Critical marketing decisions are often backed by customer research. But when it comes to data-driven decision making, quantitative/Big Data often does not give you all the answers you need. In “Big Data Is Only Half the Data Marketers Need“, a highly recommended article by Mikkel Rasmussen and Andreas Hansen published in Harvard Business Review in 2015, we learn that Big Data is best complemented by “Thick Data“ – insights gained through psychological, ethnographic and anthropological methods. These insights help you answer the “why“ and “how exactly“ of customer behavior, and thus give you an idea wether your actions will succeed or not.
Data is regarded as the gold of the digital age – as Big Data it is automatically generated in large quantities at interactions between companies and customers. The advantage of mass data is that it is generated by the entire customer population and not by a small sample. However, like all types of quantitative data, this data can only describe human behavior in terms of its frequency, but cannot explain it. For example, it provides information about which products were most frequently purchased, or which version of a newsletter was clicked more often, but it remains unclear why this is the case.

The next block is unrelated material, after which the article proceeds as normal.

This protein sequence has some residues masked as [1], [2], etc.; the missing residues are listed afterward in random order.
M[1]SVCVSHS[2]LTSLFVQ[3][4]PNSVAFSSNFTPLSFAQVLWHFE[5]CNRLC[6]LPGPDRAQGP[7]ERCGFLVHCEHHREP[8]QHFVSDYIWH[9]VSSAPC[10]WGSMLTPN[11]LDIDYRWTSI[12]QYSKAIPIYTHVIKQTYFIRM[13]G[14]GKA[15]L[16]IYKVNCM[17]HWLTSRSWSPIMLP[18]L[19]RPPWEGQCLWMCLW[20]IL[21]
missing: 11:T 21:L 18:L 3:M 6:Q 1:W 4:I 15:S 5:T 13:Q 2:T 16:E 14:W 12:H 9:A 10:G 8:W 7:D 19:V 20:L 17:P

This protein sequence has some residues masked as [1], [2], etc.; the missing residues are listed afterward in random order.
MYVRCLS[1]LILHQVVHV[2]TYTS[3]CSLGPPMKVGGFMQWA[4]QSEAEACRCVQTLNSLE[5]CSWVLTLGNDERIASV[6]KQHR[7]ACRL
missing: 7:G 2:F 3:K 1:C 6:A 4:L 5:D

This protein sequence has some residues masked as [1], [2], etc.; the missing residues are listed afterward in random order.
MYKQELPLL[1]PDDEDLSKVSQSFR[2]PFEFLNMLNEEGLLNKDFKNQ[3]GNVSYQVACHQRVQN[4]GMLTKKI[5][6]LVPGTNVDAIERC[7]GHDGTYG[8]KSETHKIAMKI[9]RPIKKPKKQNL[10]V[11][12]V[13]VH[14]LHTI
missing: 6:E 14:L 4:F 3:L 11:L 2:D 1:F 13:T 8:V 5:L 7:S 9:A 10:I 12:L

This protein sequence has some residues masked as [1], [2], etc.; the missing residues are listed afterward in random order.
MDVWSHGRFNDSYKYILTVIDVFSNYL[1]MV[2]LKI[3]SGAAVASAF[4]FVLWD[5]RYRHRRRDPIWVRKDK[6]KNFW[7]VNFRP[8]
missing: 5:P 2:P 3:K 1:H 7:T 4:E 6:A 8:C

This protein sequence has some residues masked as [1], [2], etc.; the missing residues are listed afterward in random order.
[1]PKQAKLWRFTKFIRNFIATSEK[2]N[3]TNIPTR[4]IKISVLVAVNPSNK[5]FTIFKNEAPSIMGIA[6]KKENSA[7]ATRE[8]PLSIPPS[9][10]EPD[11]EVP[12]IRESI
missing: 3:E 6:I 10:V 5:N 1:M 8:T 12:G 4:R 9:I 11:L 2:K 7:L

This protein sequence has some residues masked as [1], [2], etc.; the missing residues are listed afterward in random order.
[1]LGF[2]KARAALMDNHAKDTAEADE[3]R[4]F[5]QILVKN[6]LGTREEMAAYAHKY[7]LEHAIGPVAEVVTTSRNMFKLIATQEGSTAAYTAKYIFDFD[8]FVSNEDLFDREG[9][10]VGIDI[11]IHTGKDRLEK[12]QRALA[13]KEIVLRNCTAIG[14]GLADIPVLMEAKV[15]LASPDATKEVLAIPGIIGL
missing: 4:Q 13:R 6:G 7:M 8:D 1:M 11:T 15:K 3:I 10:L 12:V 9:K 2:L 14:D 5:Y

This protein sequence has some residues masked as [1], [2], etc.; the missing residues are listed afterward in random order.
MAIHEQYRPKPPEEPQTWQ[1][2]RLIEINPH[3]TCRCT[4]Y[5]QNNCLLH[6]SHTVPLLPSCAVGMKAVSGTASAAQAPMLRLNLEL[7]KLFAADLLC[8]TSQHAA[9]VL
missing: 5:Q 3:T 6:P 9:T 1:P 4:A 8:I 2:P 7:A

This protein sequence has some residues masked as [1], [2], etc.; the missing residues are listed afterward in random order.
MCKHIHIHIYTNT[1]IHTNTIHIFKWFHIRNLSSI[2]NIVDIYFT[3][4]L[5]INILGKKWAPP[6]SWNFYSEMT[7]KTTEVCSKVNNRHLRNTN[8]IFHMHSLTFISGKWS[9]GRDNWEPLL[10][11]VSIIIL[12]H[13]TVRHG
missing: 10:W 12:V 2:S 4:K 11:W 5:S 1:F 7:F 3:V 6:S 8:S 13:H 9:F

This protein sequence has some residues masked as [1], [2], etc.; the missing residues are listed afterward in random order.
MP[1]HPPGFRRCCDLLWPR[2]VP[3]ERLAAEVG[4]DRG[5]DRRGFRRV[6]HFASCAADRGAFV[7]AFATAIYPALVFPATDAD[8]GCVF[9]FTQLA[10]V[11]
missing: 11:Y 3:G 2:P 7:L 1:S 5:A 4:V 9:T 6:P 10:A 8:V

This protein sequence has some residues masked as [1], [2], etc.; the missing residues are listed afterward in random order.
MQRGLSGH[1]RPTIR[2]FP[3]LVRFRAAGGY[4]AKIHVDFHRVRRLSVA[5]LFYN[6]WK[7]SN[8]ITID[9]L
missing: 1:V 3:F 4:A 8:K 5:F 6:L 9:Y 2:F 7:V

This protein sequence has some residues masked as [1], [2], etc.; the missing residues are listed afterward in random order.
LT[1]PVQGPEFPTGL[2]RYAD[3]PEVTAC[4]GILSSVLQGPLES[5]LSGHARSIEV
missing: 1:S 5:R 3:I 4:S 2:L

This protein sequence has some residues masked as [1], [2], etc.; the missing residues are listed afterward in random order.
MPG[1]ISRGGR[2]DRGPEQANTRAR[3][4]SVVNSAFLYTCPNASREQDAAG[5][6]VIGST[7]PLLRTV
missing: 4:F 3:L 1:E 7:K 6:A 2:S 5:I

Thick Data, insights gained through psychological, ethnographic and anthropological methods, are of help. Above all, they shed light on the motivation behind human behavior, the “why“ and the “how exactly“, the important details of something that distinguish between what works and what doesn’t. On the other hand, Thick Data cannot provide any information about the “how much“. Both approaches complement each other here: Thick Data enables genuine and deep insights into the consumer’s world and can offer great strategic added value. Big Data, on the other hand, serves as a crosscheck, validating hypotheses found through Thick Data. Or it can provide patterns that can then be explored further with Thick Data.
So far, however, Big Data and Thick Data are mostly used by different groups and there is little communication between the two sides. Awareness and reconsideration are necessary here. Combining both perspectives pays off through more meaningful insights – resulting in an enlightening whole with real strategic added value. Together, Big and Thick Data can become Real Data.